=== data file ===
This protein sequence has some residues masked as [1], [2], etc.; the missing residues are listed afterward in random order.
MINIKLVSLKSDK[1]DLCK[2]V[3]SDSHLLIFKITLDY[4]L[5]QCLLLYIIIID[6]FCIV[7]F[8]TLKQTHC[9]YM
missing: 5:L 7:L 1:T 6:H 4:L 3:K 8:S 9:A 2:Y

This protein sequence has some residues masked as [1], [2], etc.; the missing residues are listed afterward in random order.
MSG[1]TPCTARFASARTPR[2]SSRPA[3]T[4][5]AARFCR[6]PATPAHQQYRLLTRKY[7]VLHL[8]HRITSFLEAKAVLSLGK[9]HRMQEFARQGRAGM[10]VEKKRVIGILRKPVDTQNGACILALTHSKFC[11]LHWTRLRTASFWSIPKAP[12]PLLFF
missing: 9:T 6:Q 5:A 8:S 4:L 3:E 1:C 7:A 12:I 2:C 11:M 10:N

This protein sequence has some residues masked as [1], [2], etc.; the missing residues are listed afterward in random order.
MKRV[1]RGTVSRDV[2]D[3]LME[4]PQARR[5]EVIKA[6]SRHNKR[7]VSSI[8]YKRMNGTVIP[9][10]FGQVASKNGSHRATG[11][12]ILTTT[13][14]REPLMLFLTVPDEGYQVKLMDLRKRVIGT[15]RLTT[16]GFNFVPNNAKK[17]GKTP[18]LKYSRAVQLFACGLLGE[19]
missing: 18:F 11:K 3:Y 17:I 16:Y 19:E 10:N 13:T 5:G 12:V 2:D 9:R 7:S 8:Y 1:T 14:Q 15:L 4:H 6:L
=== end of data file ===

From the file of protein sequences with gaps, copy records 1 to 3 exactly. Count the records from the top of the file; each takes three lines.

This protein sequence has some residues masked as [1], [2], etc.; the missing residues are listed afterward in random order.
MINIKLVSLKSDK[1]DLCK[2]V[3]SDSHLLIFKITLDY[4]L[5]QCLLLYIIIID[6]FCIV[7]F[8]TLKQTHC[9]YM
missing: 5:L 7:L 1:T 6:H 4:L 3:K 8:S 9:A 2:Y

This protein sequence has some residues masked as [1], [2], etc.; the missing residues are listed afterward in random order.
MSG[1]TPCTARFASARTPR[2]SSRPA[3]T[4][5]AARFCR[6]PATPAHQQYRLLTRKY[7]VLHL[8]HRITSFLEAKAVLSLGK[9]HRMQEFARQGRAGM[10]VEKKRVIGILRKPVDTQNGACILALTHSKFC[11]LHWTRLRTASFWSIPKAP[12]PLLFF
missing: 9:T 6:Q 5:A 8:S 4:L 3:E 1:C 7:A 12:I 2:C 11:M 10:N

This protein sequence has some residues masked as [1], [2], etc.; the missing residues are listed afterward in random order.
MKRV[1]RGTVSRDV[2]D[3]LME[4]PQARR[5]EVIKA[6]SRHNKR[7]VSSI[8]YKRMNGTVIP[9][10]FGQVASKNGSHRATG[11][12]ILTTT[13][14]REPLMLFLTVPDEGYQVKLMDLRKRVIGT[15]RLTT[16]GFNFVPNNAKK[17]GKTP[18]LKYSRAVQLFACGLLGE[19]
missing: 18:F 11:K 3:Y 17:I 16:Y 19:E 10:N 13:T 5:G 12:V 2:D 9:R 7:S 8:Y 1:T 14:Q 15:L 4:H 6:L